A Read of Ice and Fire: A Dance with Dragons, Part 11 | Tor.com

A Read of Ice and Fire

A Read of Ice and Fire: A Dance with Dragons, Part 11

Welcome back to A Read of Ice and Fire! Please join me as I read and react, for the very first time, to George R.R. Martin’s epic fantasy series A Song of Ice and Fire.

Today’s entry is Part 11 of A Dance With Dragons, in which we cover Chapter 17 (“Jon”) and Chapter 18 (“Tyrion”).

Previous entries are located in the Index. The only spoilers in the post itself will be for the actual chapters covered and for the chapters previous to them. As for the comments, please note that the Powers That Be have provided you a lovely spoiler thread here on Tor.com. Any spoileriffic discussion should go there, where I won’t see it. Non-spoiler comments go below, in the comments to the post itself.

And now, the post!

Chapter 17: Jon

What Happens
Jon inspects Castle Black’s provisions, and Bowen Marsh informs him that between Stannis’s men and the refugees, they will be running low on food within a year. Jon wonders if food may be gotten from the Vale, but decides to leave the problem for later. He emerges from the tunnels to find himself summoned to Stannis, with the news that his “wrong-way rangers” Massey and Horpe have returned. Sigorn and Rattleshirt are there with Stannis’s captains and Melisandre, who informs Jon that they are giving Rattleshirt to Jon. Jon protests he cannot be trusted, but Melisandre shows him the gem she gave Rattleshirt, and promises he is bound to her “blood and soul” as long as he wears it, and will serve him faithfully. Jon doesn’t buy it, but stays silent.

Stannis wants to know if Mors Umber, aka Crowfood, the eldest of the Greatjon’s uncles, can be trusted to bend knee to Stannis. Jon advises him to take Mors’s oath, but Stannis is annoyed that that only brings him half the Umbers. Jon points out that half is better than none, and Hother “Whoresbane” Umber likely only joined the Boltons because the Greatjon is still held captive. Ser Godry is contemptuous of Jon’s reasoning. They discuss Stannis’s plan to take the Dreadfort while Roose Bolton is occupied with Moat Cailin; despite his misgivings about getting involved, Jon tries to convince Stannis of the reasons why his plan will not work. Stannis’s captains think him a coward. Jon argues that Stannis should leave the wildlings at Castle Black, lest their presence turn the northmen against him. Stannis kicks everyone else out except Melisandre.

Stannis urges Jon again to take his offer of Winterfell, and is disgusted at Jon’s refusal. Jon is not pleased at his notion to give it to Arnolf Karstark, but thinks it better than a Greyjoy or a Bolton. Stannis says he has not heard from Davos, and must consider White Harbor a lost cause. Jon urges him to consider, instead of using the wildlings, to recruit from the mountain clans. He warns Stannis that he will have to woo them, and play along with their traditions, but could gain three thousand men if he does so. Stannis is skeptical, but interested. Jon is dismayed to learn that Melisandre intends to stay behind at the Wall. He advises Stannis to lead the mountain clans not against the Dreadfort, but against Deepwood Motte.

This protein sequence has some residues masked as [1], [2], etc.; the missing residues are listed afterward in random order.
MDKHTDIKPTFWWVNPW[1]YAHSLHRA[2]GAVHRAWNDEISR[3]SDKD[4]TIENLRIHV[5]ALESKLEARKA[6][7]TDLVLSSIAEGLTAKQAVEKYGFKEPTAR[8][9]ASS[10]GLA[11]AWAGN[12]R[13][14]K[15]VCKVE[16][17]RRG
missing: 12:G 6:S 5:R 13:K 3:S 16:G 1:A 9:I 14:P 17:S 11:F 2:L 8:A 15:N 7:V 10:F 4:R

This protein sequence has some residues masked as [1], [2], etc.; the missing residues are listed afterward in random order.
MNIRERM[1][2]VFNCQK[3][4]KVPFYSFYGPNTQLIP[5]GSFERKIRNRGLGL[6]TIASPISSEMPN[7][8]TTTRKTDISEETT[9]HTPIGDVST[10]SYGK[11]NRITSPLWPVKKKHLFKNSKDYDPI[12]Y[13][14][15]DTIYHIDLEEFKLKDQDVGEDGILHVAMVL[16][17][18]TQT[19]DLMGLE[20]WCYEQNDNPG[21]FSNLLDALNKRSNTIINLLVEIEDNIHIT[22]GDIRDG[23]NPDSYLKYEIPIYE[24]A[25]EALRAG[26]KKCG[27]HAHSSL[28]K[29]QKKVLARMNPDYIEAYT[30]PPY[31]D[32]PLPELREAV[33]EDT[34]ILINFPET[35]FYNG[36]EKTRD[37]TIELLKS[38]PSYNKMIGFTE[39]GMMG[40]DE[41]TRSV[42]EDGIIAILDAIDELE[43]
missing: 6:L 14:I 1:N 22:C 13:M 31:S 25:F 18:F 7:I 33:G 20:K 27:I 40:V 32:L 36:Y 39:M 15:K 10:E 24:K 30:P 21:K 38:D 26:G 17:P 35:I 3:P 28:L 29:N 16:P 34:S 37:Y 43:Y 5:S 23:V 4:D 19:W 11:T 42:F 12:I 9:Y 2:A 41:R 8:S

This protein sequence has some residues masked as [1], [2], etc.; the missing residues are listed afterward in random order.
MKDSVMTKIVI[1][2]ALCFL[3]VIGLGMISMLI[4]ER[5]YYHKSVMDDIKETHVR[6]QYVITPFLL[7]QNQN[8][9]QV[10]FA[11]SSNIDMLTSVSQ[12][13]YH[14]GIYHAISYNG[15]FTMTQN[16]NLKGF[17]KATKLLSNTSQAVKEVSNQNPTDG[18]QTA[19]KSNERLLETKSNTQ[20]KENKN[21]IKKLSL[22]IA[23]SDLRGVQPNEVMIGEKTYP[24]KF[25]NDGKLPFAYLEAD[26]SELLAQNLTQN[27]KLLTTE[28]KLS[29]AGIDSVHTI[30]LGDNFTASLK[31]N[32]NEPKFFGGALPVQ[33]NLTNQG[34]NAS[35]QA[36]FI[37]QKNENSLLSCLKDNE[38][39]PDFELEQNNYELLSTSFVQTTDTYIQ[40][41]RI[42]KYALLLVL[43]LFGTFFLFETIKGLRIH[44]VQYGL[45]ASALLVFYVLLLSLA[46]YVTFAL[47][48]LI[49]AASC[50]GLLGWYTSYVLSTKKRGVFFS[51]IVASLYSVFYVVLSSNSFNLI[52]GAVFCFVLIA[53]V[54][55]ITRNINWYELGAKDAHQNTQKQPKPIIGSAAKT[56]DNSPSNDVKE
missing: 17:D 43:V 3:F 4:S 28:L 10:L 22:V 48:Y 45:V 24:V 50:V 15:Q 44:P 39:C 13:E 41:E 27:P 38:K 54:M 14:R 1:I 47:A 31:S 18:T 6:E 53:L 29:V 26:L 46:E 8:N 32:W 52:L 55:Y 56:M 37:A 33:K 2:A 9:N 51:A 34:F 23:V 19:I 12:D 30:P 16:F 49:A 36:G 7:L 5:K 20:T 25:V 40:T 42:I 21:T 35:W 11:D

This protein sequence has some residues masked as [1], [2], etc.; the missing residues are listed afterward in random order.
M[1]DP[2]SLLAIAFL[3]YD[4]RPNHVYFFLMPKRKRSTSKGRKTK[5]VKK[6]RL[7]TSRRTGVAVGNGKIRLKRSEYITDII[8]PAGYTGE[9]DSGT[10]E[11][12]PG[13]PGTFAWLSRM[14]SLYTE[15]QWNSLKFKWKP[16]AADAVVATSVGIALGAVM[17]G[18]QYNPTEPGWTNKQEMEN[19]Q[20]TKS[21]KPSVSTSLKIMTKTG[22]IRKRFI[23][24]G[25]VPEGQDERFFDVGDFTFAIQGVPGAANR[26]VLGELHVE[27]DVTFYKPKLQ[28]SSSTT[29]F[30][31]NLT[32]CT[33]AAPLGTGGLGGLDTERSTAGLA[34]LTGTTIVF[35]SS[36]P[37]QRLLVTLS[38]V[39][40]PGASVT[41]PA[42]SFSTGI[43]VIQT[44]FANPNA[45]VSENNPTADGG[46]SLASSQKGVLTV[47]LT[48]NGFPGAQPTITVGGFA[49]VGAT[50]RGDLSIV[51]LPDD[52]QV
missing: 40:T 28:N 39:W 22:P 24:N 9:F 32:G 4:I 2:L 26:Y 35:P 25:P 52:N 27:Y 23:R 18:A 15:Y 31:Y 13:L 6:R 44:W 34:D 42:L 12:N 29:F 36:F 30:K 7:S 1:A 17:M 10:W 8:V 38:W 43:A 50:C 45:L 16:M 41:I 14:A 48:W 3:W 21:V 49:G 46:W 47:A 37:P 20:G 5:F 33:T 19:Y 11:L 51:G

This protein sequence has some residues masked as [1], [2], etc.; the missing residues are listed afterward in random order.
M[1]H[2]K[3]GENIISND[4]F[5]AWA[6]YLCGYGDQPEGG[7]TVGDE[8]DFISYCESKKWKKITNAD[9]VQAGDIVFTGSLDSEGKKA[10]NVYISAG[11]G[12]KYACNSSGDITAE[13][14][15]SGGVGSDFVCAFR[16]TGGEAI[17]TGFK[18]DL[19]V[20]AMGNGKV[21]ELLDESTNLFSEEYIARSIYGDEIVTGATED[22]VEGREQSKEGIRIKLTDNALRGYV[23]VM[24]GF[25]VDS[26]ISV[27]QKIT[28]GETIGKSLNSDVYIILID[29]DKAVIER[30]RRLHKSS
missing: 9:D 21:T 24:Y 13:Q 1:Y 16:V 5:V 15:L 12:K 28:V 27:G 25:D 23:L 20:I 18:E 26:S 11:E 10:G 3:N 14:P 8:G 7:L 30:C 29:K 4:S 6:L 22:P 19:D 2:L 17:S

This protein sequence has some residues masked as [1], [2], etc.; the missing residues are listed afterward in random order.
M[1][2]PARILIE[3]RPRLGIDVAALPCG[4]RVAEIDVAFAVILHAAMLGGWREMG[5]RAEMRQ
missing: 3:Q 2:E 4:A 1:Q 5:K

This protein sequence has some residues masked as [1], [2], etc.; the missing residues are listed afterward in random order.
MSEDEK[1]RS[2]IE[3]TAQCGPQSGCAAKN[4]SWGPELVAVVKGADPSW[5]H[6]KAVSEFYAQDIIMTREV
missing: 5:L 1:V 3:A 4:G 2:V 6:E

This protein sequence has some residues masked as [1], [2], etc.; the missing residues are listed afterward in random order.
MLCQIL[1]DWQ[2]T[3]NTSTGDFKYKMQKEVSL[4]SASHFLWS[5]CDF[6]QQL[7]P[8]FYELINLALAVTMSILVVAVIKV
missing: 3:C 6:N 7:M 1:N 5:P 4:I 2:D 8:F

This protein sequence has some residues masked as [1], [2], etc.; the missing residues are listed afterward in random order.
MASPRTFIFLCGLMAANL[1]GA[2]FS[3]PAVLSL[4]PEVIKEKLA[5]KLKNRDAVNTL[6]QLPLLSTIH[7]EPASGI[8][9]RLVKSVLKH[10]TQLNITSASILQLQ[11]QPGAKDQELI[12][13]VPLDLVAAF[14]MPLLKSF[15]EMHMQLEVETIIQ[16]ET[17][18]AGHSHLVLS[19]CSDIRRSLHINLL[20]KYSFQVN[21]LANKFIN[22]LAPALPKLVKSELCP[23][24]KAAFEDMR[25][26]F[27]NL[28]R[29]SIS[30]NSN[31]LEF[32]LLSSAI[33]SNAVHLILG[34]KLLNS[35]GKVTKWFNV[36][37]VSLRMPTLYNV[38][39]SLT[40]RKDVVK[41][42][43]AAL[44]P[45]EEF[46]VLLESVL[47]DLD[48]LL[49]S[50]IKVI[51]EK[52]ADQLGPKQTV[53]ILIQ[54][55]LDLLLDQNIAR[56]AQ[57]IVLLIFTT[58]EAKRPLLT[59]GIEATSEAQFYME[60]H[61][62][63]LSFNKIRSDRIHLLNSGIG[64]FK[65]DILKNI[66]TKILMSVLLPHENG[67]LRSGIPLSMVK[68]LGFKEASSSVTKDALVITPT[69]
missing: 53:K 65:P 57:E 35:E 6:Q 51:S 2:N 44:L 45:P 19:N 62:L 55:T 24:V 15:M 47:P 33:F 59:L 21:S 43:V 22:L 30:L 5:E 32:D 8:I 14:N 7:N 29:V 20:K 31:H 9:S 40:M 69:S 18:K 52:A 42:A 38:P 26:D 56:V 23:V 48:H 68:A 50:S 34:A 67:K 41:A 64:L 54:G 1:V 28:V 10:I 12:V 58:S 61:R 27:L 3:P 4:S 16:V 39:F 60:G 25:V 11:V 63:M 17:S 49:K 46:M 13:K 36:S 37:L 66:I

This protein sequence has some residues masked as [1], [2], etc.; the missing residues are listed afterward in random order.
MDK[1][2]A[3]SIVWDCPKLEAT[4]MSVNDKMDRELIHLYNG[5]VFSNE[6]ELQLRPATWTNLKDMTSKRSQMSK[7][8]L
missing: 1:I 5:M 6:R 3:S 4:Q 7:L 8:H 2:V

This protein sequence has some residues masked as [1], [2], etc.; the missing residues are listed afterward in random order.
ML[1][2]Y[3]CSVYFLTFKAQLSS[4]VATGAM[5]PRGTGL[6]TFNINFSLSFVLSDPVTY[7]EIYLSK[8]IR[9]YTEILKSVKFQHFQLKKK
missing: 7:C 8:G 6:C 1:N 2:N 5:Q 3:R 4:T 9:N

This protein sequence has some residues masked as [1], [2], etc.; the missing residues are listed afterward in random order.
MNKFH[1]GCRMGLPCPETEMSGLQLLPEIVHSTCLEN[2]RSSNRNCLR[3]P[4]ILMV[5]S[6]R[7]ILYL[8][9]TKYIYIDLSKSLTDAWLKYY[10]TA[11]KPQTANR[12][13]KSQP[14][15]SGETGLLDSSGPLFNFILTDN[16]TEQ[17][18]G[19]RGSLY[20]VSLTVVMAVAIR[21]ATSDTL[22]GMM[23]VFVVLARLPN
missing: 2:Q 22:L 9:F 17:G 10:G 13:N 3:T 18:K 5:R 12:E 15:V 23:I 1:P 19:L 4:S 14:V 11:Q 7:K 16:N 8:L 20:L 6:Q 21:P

Stannis rubbed his jaw. “When Balon Greyjoy rose the first time, I beat the ironmen at sea, where they are fiercest. On land, taken unawares… aye. I have won a victory over the wildlings and their King-Beyond-the-Wall. If I can smash the ironmen as well, the north will know it has a king again.”

And I will have a thousand wildlings, thought Jon, and no way to feed even half that number.


I love how Jon is obviously the only remotely intelligent person telling Stannis things, and yet no one listens to him, because somehow his parents not being married means his brains don’t work right, or something. Because that makes sense. I am so over absurd prejudices making people exponentially stupider this week, I can’t even tell you.

Okay, well, Stannis is sort of listening to him, which means he’s marginally better than the rest of his people. Touché. Even though I still kind of want to punch him anyway, because Stannis.

I have to assume Jon’s advice to Stannis is on the level (because otherwise why would he be having such Switzerland-y moral dilemmas about it), but at the same time I also have to wonder what the hell he’s thinking re: the mountain clans. Seriously, Jon, you’re sending Stannis McStickuphisass off to respect other people’s traditions, make friends, and influence people? Have you met him?

I will be astounded if that actually goes well, is what I’m saying. But hey, at least it leaves Jon a thousand untrained people to feed! HOORAY.

Speaking of which, the scene at the beginning was a nice little reminder of just how much shitty minutiae Jon has to deal with aside from (or as a consequence of) his personnel problems. Though I guess the one good thing about living in a frozen wasteland is that it has built-in refrigeration, but personally, I’m not sure it’s worth the trade-off. This is probably a good time to reiterate my desire to smack around everyone on this godforsaken continent for deciding to have a war right before a decades-long winter famine sets in. Brilliant planning there, guys, well-played. Ugh.